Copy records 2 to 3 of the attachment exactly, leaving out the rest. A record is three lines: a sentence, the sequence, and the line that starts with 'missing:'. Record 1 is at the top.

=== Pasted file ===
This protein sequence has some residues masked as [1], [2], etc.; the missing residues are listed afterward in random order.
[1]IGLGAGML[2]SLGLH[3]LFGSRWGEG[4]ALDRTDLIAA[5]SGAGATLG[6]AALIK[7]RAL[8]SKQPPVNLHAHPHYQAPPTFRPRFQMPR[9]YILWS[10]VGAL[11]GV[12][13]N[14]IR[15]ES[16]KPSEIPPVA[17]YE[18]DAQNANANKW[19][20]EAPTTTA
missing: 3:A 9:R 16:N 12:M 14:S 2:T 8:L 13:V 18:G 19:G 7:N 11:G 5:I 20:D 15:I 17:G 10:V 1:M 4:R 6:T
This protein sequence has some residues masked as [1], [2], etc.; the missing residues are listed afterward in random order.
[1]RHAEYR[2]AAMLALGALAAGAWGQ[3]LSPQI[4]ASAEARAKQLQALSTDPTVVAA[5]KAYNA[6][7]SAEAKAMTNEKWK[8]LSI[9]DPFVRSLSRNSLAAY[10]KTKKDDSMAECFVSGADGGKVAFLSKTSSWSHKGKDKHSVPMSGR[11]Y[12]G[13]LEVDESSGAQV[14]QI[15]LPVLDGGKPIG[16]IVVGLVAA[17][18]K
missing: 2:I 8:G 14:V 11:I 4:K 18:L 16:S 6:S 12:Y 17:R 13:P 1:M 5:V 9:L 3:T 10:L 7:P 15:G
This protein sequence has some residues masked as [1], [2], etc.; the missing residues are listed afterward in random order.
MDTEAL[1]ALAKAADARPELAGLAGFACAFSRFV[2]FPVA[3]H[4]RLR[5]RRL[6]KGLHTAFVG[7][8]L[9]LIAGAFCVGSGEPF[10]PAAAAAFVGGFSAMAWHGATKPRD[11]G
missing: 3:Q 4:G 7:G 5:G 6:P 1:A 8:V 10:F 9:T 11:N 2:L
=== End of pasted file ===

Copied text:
This protein sequence has some residues masked as [1], [2], etc.; the missing residues are listed afterward in random order.
[1]RHAEYR[2]AAMLALGALAAGAWGQ[3]LSPQI[4]ASAEARAKQLQALSTDPTVVAA[5]KAYNA[6][7]SAEAKAMTNEKWK[8]LSI[9]DPFVRSLSRNSLAAY[10]KTKKDDSMAECFVSGADGGKVAFLSKTSSWSHKGKDKHSVPMSGR[11]Y[12]G[13]LEVDESSGAQV[14]QI[15]LPVLDGGKPIG[16]IVVGLVAA[17][18]K
missing: 2:I 8:G 14:V 11:I 4:K 18:L 16:S 6:S 12:Y 17:R 13:P 1:M 5:V 9:L 3:T 10:L 7:P 15:G
This protein sequence has some residues masked as [1], [2], etc.; the missing residues are listed afterward in random order.
MDTEAL[1]ALAKAADARPELAGLAGFACAFSRFV[2]FPVA[3]H[4]RLR[5]RRL[6]KGLHTAFVG[7][8]L[9]LIAGAFCVGSGEPF[10]PAAAAAFVGGFSAMAWHGATKPRD[11]G
missing: 3:Q 4:G 7:G 5:G 6:P 1:A 8:V 10:F 9:T 11:N 2:L